In this Citle are moe then an hundred Bath-stoves very artificially and stately built; which though they bee not of equall bignesse, yet are they all of one fashion. Each Stove hath foure Halls, without which are certaine Galleries in an higher place, with five or sixe staires to ascend unto them: here men put off their apparell, and hence they goe naked into the Bath. In the midst they alwaies keepe a Cisterne full of water. First therefore, they that meane to bathe themselves, must passe through a cold Hall, where they use to temper hot water ana cold together, then they goe into a roome somewhat hotter, where the servants clense and wash them; and last of all, they proceede into a third Hot-house, where they sweate as much as they thinke good. The fire that heateth their water is made of nought else but beasts dung: for which purpose many boyes are set on worke to run up and downe to Stables, and thence to carrie all the dung, and to lay it on heapes without the Towne-walles; which being parched in the Sunne for two or three moneths together, they use for fuell. L,ikewise, the women have their Stoves apart from the men. And yet some Hot-houses serve both for men and women, but at sundrie times, namely, for men from the third to the fourteenth houre of the day, and the residue for women. While women are bathing themselves, they hang out a rope at the first entrance of the house, which is a signe for men, that they may then proceede no farther. Neither may husbands here be permitted to speake with their owne wives; so great a regard they have of their honestie. Here men and women both, after they have done bathing, use to banquet and make merrie with pleasant Musicke and singing. Young Striplings enter the Bath starke naked without any shame, but men cover their privities with a linnen cloth. The richer sort will not enter the common Bath, but that which is adorned and finely set forth, and which serveth for Noble-men and Gentle-men. When any one is to be bathed, they lay him along upon the ground, anointing him with a certaine oyntment, and with certaine instruments doing away his filth. The richer sort have a Carpet to lie on, their head lying on a woodden Cushion, covered with the same Carpet. Likewise, here are many Barbers and Chyrurgions which attend to doe their office. The most part of these Baths pertaine to the Temples and Colledges, yeelding unto them a great summe of money for yearely rent: for some give an hundred, some an hundred and fiftle Duckats a yeare. Neither must I here omit the Festivall-day which the Servants and Officers of the Bathes celebrate; who with Trumpets and Pipes calling their friends together, goe forth of the Towne, and there gather a wild Onion, putting it in a certaine brazen vessell, and covering the same with a linnen cloth wet in Lee: afterward with a great noise of Trumpets and Pipes, they solemnely bring the said Onion unto the Hot-house doore, and there they hang it up in the little brazen vessell or Laver, saying, That this is a most happy boading, or signe of good luck unto their Stove. Howbeit, I suppose it to be some such Sacrifice, as the ancient Moores were wont in times past, when they were destitute of Lawes and civilities to offer, and that the same custom hath remained till this very day. The like is to be seene even among Christians, who celebrate many Feasts, whereof they can yeeld no reason. Likewise, every African towne had their peculiar Feast, which, when the Christians once enjoyed Africa, were utterly abolished and done away.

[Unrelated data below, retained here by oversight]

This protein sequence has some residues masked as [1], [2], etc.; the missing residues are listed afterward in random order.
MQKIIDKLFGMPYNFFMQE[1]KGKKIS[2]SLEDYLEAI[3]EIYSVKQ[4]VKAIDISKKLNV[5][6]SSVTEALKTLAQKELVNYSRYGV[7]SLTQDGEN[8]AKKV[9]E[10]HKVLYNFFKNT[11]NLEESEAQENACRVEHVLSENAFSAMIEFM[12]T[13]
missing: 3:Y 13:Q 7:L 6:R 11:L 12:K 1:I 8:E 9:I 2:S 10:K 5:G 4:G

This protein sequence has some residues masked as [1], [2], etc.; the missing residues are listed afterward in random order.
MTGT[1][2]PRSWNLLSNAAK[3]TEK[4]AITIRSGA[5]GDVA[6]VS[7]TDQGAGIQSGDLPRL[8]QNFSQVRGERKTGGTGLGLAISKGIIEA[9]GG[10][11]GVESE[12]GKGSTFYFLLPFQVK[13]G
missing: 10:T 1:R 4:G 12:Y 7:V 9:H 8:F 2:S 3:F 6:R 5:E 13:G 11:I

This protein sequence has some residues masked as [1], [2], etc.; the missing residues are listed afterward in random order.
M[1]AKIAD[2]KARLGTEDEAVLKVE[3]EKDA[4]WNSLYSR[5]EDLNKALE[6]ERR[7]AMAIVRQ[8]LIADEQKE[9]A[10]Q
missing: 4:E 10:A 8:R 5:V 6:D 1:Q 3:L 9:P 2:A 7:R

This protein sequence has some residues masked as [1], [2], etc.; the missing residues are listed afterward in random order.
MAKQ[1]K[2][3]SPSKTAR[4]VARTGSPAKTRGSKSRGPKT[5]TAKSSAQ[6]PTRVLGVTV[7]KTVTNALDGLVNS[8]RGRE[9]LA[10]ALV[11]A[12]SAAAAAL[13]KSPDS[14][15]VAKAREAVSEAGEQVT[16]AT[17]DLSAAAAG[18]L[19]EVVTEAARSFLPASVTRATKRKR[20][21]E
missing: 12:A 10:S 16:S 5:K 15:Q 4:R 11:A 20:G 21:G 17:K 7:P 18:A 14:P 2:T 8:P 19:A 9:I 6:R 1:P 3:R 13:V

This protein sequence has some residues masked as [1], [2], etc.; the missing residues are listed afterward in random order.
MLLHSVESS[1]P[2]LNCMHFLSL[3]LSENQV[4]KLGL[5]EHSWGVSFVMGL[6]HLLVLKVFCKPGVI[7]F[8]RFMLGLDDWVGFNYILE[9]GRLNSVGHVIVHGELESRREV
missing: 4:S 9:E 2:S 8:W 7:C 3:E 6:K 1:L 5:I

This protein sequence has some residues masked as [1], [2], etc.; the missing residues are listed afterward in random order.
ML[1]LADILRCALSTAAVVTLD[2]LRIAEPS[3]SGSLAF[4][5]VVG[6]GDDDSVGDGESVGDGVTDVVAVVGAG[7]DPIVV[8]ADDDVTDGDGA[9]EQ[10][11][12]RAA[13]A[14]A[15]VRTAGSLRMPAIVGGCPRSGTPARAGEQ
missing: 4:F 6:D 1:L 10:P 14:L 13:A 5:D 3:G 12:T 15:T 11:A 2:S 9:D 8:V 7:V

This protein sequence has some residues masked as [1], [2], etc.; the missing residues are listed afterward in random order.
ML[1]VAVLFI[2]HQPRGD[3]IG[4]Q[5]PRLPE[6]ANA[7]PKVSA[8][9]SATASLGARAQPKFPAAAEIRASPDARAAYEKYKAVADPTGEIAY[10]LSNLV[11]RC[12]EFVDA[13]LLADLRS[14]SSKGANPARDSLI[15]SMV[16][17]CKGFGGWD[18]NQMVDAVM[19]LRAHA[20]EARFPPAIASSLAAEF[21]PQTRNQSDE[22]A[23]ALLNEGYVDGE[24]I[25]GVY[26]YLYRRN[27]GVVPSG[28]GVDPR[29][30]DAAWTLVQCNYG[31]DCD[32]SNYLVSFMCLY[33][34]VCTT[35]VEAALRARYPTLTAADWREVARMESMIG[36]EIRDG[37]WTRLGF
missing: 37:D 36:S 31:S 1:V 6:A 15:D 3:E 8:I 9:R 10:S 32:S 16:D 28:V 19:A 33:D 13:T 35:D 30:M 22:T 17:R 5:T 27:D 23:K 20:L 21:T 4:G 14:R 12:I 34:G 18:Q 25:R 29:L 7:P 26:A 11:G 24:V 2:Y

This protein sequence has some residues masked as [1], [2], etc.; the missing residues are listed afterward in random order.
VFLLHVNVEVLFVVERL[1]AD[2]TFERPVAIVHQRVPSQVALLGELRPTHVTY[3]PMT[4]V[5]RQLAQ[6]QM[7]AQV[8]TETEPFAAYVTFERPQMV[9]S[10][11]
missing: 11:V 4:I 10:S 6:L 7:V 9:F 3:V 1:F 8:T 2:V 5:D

In this Citie are almost two hundred Innes, the greatest whereof are in the principall part of the Citie neere unto the chiefe Temple. Every of these Innes are three stories high, and containe an hundred and twenty, or moe Chambers apiece. Likewise, each one hath a Fountaine, together with Sinks and Water-pipes, which make avoidance of all the filth. Never, to my remembrance, did I see greater building, except it were the Spanish Colledge at Bologna, or the Pallace of the Cardinall di San Giorgio at Rome; of which Innes all the Chamberdoores have Walkes or Galleries before them. And albeit the Innes of this Citie are very faire and large, yet they affoord most beggerly entertainement to strangers; tor there are neither Beds nor Couches for a man to lie upon, unlesse it be a course Blanket and a Mat. And if you will have any victuals, you must goe to the Shambles your selfe, and buy such meate for your Host to dresse, as your stomack stands-to. In these Innes certaine poore Widdowes of Fez, which have neither wealth nor friends to succour them, are relieved: sometimes one, and sometimes two of them together are allowed a Chamber; for which courtesie they play both the Chamberlaines and Cookes of the Inne. The Inne-keepers of Fez being all of one Family, called Elcheua, goe apparelled like Women, and shave their Beards, and are so delighted to immitate Women, that they will not onely counterfeits their speech, but will sometimes also sit downe and spin. Each one of these hath his Concubine, whom hee accompanieth as if she were his owne lawfull Wife; albeit the said Concubines are not onely ill-favoured in countenance, but notorious for their bad life and behavior. They buy and sell wine so freely, that no man controles them for it. None resort hither but most lewd and wicked people, to the end they may more boldly commit vilany. The very company of these Inne-keepers is so odious, and detestable in the sight of all honest men, learned men, and Merchants, that they will in no wise vouchsafe to speake unto them. And they are firmely enjoyned not to enter into the Temple, into the Burse, nor into any Bath. Neither yet are they permitted to resort unto those Innes which are next unto the great Temple, and wherein Merchants are usually entertained.